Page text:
Stumped on what to serve this holiday season? The National Cattlemen's Beef Association hopes Americans will choose beef, especially after they view the new digital ads and video recipes that are part of its "Beef. It's What's for Dinner" brand relaunch.

"Our research shows the most important characteristic when choosing whether to have beef is taste, and 92 percent of consumers say that beef is great tasting," said Alisa Harrison, senior vice president, global marketing and research at NCBA, a contractor to the beef checkoff, in a press release. "So, as part of our continued relaunch of the Beef. It's What's for Dinner brand, we are highlighting beef's taste advantage through a series of digital ads and content partnerships offering tips on how to make mouthwatering meals and dishes that are sure to please everyone."

These digital advertisements, which will run through January, are being delivered through paid search advertising on Facebook and Instagram, as well as through content partnerships with bloggers and websites, such as Food52. The ads—which include the tagline "Nicely done, beef"—are designed for NCBA's target audience: older millennial parents.

These ads are the second phase of a relaunch of the Beef. It's What's for Dinner brand, which NCBA unveiled back in October with a new logo, website, and content component that tells the stories of the farmers and ranchers who produce beef.

NCBA is playing on the nostalgia factor with this relaunch, as anyone who came to age in America in the 1990s will likely remember the TV and radio ads. After some research and testing with millennials, NCBA found that the brand "brought back great memories of being in their mom's kitchen," according to Harrison. "But even for those that didn't remember it, it really still resonated with them."

In addition to pushing out ads, NCBA is hosting "12 Tips for the Holidays" on Facebook, with video recipes and tricks of the trade, ranging from choosing the right cut of meat to preparing sauces and creating beef appetizers.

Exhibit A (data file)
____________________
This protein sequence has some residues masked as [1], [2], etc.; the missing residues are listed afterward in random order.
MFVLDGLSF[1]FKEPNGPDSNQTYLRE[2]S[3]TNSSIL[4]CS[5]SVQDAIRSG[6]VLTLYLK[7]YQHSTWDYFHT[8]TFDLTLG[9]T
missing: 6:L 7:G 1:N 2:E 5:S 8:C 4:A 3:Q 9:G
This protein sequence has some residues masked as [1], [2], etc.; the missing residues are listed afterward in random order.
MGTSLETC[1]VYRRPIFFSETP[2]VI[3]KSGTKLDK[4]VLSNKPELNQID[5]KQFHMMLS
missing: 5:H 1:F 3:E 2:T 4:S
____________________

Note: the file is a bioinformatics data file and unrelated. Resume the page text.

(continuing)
"Our goal is to reach 20 million consumers, but our ultimate goal with this whole relaunch of the 'Beef: It's What's for Dinner' brand over the next three years is to make beef the number-one protein choice for consumers," Harrison said.


(USDA) -- Beginning January 10, 2018, USDA's Agricultural Marketing Service (AMS) will publish an enhanced Weekly Average Weight of Barrows and Gilts Report to provide additional customer service to the swine industry. The report will now provide national average weight data on carcass and live hogs along with regional data. These enhancements will offer more market transparency and provide customers with additional data to use in an evolving and competitive marketplace.

The expanded report replaces the Weekly Estimated Average Live Weights of Barrows and Gilts for Iowa-Southern Minnesota-South Dakota Report. During a recent review of Livestock Mandatory Reporting (LMR) data, it was found the weight data could be broken down further to reflect regional and national average weight data on carcass and live hogs.

The reports will run side-by-side until March 1, 2018, to ensure customers have time to adapt to the expanded report. For more information on LMR, visit: www.ams.usda.gov/rules-regulations/mmr. You may also contact Jim Bernau, Livestock, Poultry, and Grain Market News Acting Director, at (202) 720-1749; or Taylor Cox, Field Chief, at (515) 284-4460.

John Harrington can be reached at harringtonsfotm@gmail.com

Follow John Harrington on Twitter @feelofthemarket


John Harrington